One wonders why we pay through the nose for their services. My sister had problems with their previous house : the guy hadn't told them (or did not research) that the artesien well was not to code.

The city insisted that it was moved.
Plus the contractor who was rebuilding the road in front of the house destroyed the septic tank/septic field.

All of that had to be moved/rebuild on my sister's dime (and her SO) : the city declined responsibility, and my sister didn't have the money to sue the notary (here, contracts and wills do not go through sollicitors/lawyers).

So, they paid for the repairs, and anyway took a big loss when they had to sell the house :-(

I think I watch too many renovation tv shows :-/
miwahni: Pros B&D You'll Be All Rightmiwahni on June 25th, 2014 10:24 am (UTC)
and my sister didn't have the money to sue the notary What a pity. Here, solicitors and conveyancers have practice / indemnity insurance, which you can claim against. Doesn't cost a lot to lodge a claim, and then the insurance company assesses the claim, and pays out accordingly. Which is why I always did my best to dissuade anyone buying or selling a house who wanted to do their own conveyancing; if they got it wrong, they had no comeback.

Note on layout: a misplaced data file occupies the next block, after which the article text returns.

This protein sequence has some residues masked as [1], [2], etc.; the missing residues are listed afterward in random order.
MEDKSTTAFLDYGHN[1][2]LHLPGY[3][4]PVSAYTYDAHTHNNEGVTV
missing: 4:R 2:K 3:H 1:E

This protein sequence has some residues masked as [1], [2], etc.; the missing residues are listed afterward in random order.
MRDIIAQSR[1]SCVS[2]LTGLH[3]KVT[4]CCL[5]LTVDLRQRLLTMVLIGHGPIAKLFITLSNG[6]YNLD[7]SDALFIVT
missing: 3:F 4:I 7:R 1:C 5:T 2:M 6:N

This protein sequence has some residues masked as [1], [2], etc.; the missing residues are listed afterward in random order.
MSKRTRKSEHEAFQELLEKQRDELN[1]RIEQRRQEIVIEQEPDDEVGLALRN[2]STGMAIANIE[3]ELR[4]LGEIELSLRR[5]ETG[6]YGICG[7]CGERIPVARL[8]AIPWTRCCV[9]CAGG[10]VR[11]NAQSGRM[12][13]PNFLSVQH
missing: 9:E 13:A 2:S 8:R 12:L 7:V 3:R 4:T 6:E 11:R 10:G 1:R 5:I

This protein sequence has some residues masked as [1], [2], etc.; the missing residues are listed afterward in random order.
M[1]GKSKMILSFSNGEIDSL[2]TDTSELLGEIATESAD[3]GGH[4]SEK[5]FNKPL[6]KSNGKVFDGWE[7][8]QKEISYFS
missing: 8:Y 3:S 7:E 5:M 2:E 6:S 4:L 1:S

Merlin Pendragon: Quebecmrlnpndrgn on June 25th, 2014 11:42 am (UTC)
I did a bit of research since I never heard of conveyancer, but it might be that because here, we have the remains of the French legal system. In some of the other provinces (like the more "British" ones), the profession exists ;-/
mrua7mrua7 on June 23rd, 2014 01:29 pm (UTC)
It is amazing what people think or don't think in regards to how their home looks. To have a place in such poor condition and knowing someone was coming to appaise it ? I shudder at the thought. It amazes me how people can be so unaware of their surroundings, and think nothing of it when someone comes into their home. EEEEk!

Your competitions are very funny indeed!
miwahni: MFU  Fascinatingmiwahni on June 24th, 2014 11:00 am (UTC)
Oh I know; as I said to Drayce above I seriously think that some people just don't care.

Actually, that puts me in mind of one report that the valuer refused to sign off on, saying that he couldn't complete it because he literally could not get into the kitchen, and our valuation standards require photos of kitchen. He only knew the house HAD a kitchen because the owner told him so, but there was so much junk stacked in the doorway that he had to take it on faith....